(Please Don’t Take My Sunshine Away)

Here at Tokyo Telephone, as much as we’re head-over-heels worryingly obsessed with Japanese fashion, we also love to celebrate uniquely talented people too… enter Yuki Snow, artist extraordinaire.

Hailing originally from Japan and now living in sunny Brighton, Yuki has carved out a great career as a teacher as well as an artist. As well as exhibiting in Japan and the UK, Yuki’s work has also appeared in galleries in Brazil, New York and most recently in the group exhibition Pop Revolution in Italy. On life in England, Yuki says “I am a Fine Art Lecturer teaching in colleges and universities around Brighton. I feel that over the last 11 years it  has not been easy for me to keep creating and exhibiting my artwork; moving to the UK, learning a new language and culture, gaining a teaching qualification and teaching in my new environment.”

Yuki is, in a word, cool. Her work covers a variety of subjects and doesn’t shy away from expressing emotion in different media, thus neatly expressing her status as a Japanese woman living in England caught between two cultures. I think what drew me to Yuki’s artwork originally was this sense of conflict, something that I’ve often felt the reverse of as an English woman in Tokyo, yet there’s a real vibrancy and energy that shines through. This sense of fun is also transmitted in the subjects of her work, from peacocks and butterflies to ninjas and creepy girls, but no matter how quirky or cute there’s an edge there that elevates it from the purely kawaii to the next level.


Describe your art in three words:

Colourful, Tactile and Dream-like


(Winter Garden)


Did you always dream of being an artist?

No, I was little bit more academic as a child with lovely but strict parents.  My dad used to take us to museums in Tokyo as a break from studying and unfortunately that became the more interesting subject to me. I “decided” to become a painter when I saw an Impressionism exhibition in Ueno in my early teens. I remember clearly how shocking it was to see Claude Monet’s ‘Impression, Sunrise’ and how my dad described it as an important, significant painting and a symbol of the turning point in Art history; it signified the point where artists became able to express and emphasise their perception of the subject matter as much as the subject itself. This painting also became a turning point for me to express and emphasise my perception of the subject matter and the subject on to the canvases.



(Brazilian Butterfly)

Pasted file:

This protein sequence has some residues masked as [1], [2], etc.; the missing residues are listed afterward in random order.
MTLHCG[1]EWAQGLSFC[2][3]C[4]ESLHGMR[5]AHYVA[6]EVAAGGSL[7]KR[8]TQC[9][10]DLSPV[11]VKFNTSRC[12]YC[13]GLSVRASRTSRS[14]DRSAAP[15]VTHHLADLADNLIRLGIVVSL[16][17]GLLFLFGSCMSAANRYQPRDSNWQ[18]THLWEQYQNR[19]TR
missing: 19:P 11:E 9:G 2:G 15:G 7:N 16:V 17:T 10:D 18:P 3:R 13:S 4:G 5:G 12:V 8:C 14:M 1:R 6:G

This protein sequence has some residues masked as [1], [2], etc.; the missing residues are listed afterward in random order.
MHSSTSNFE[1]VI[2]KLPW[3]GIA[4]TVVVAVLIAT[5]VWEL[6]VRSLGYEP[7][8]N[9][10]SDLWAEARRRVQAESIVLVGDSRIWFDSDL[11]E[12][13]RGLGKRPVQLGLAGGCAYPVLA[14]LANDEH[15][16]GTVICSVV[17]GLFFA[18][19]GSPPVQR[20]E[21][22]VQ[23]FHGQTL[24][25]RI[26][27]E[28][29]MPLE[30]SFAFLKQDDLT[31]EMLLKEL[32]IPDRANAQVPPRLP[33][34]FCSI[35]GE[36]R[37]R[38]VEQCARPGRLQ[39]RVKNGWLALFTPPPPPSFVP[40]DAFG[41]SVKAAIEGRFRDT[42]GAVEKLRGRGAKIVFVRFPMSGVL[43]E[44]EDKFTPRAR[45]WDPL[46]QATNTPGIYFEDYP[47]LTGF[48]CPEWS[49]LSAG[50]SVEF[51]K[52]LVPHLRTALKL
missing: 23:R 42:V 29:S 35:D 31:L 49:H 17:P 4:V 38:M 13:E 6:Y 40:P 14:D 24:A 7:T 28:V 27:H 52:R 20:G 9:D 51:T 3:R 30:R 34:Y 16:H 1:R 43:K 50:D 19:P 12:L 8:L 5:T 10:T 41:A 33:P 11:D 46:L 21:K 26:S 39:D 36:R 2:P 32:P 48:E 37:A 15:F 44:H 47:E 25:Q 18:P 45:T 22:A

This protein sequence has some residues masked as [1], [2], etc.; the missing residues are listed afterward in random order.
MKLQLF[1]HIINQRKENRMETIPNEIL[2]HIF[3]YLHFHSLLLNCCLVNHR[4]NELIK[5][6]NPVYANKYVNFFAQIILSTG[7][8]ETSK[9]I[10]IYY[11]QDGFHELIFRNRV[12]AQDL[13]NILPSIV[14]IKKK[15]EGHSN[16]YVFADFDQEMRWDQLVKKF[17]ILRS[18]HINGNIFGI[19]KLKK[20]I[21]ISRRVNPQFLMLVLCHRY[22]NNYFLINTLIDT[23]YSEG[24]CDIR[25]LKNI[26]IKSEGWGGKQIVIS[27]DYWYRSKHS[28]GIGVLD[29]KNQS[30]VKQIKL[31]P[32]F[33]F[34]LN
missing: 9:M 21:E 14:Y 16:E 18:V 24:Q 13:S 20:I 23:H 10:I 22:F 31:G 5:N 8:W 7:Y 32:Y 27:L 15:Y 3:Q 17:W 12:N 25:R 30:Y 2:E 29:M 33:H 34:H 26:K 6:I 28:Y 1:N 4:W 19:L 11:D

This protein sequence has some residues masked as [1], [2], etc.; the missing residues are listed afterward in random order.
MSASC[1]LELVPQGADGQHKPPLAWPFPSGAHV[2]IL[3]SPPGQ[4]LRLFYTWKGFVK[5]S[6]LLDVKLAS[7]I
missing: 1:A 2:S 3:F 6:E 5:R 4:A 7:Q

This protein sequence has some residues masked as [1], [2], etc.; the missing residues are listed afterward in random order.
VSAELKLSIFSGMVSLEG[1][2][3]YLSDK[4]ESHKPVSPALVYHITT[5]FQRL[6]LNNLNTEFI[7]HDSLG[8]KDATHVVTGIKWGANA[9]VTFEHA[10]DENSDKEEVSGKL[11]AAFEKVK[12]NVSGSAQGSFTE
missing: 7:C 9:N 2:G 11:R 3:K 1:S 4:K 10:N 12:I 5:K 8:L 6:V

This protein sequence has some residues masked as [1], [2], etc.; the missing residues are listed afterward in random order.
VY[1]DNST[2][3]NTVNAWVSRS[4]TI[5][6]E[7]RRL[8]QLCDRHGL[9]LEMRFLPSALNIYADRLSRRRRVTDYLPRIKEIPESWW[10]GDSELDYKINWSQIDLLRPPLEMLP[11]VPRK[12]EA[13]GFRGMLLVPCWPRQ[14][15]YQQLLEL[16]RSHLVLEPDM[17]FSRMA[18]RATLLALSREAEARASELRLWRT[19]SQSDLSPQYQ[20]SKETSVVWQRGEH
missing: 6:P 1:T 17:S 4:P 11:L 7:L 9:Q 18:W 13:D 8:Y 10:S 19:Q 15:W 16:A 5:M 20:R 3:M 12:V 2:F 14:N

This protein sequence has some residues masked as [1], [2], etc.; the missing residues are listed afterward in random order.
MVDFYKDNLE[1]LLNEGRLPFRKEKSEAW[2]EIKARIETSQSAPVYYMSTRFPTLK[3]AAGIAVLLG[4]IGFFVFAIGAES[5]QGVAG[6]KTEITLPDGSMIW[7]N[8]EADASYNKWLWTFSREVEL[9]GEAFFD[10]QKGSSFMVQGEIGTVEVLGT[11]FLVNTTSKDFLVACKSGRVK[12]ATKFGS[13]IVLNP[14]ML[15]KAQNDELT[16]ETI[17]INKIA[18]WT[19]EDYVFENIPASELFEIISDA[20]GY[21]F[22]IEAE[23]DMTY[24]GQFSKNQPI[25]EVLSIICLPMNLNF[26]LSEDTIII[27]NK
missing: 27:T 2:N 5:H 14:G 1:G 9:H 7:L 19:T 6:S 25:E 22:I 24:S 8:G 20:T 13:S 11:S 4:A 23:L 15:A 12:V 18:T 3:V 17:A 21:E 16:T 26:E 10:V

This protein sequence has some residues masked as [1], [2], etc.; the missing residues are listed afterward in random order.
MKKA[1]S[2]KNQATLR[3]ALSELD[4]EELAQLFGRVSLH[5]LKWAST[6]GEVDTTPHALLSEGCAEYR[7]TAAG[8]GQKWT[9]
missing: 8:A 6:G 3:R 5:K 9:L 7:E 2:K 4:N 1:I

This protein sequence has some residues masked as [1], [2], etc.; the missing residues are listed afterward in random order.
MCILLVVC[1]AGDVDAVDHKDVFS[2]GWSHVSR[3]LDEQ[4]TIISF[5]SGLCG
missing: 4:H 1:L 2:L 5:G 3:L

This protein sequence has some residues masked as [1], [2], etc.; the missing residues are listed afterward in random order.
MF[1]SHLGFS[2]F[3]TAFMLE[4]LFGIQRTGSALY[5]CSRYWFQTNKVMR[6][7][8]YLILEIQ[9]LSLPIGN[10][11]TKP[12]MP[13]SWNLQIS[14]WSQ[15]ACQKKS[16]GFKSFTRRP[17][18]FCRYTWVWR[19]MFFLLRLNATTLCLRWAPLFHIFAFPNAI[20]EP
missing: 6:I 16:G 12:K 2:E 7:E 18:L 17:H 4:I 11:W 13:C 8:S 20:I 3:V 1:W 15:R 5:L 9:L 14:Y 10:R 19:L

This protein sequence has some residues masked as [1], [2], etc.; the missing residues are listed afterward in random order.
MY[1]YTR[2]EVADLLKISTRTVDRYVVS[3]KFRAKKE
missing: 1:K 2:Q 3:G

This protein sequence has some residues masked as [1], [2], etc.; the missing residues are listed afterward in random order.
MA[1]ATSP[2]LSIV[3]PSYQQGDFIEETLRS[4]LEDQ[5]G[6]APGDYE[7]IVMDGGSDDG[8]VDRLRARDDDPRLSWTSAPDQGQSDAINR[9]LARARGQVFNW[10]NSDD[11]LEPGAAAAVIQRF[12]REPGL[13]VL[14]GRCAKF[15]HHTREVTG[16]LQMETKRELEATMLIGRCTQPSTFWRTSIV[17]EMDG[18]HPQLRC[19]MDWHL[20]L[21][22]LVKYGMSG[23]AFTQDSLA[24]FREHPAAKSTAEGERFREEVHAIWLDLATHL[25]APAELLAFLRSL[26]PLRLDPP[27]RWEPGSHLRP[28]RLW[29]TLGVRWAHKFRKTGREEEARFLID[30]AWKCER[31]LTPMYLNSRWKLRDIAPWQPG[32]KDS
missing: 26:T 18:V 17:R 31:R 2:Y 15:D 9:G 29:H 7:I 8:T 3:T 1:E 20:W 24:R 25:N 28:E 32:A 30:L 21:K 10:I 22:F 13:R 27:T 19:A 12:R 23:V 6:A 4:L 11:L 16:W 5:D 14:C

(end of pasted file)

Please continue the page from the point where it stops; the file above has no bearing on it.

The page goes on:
What made you decide to come to the UK?

I was always fascinated by English language and Western culture. In addition to those, Impressionism had become a very important influence on me so I began to feel more certain about coming to live in the UK.

How does the art scene in the UK differ to Japan?

There are so many different aspects in both art scenes, it is very difficult to say this simply. I feel that there are huge differences in Art education between Japan and the UK and I believe this has a fundamental affect on both art scenes.


(Waiting For Nothing)

What three things inspired you the most?

My inspiration comes from my experiences and memories; this could be a word, a dream I saw, an image, a situation, a smell or just a colour.

One more important inspiration is my grandmother. I was very close to my grandmother growing up and she went blind when I was very young. I have very fond memories of the way that she interacted with the world through her sense of touch. I use many forms of embroidery in order to transfer my own form of Braille to the canvas. If she were still alive I would love her to touch to see my paintings.

(Blind Girl Steals Eye Ball)


Does your husband’s work as a tattoo artist affect your own art?

I have been painting longer than I have known Jed. The subject matter and style of my painting have been set for a long time. He is very creative and very good at what he does and we have similar interests but we are creating different genres of art. (TT: Jed works at Tattoo Workshop in Brighton – take a look at his awesome portfolio here)


What would you like to achieve in the future?

Keep creating, keep exhibiting and keep teaching; these are the things I would like to continue and keep improving at.

Huge thanks to Yuki for taking the time out to answer our questions (and teach us some Japanese too!). Yuki Snow is currently at Blandscliff gallery in Scarbrough – see more of her work & exhibition details at her homepage here, and tote bags are available also to buy from her site as well as Handmade Brighton and LNMOP Gallery. Oh, and don’t forget to like Yuki Snow’s Facebook page here either!

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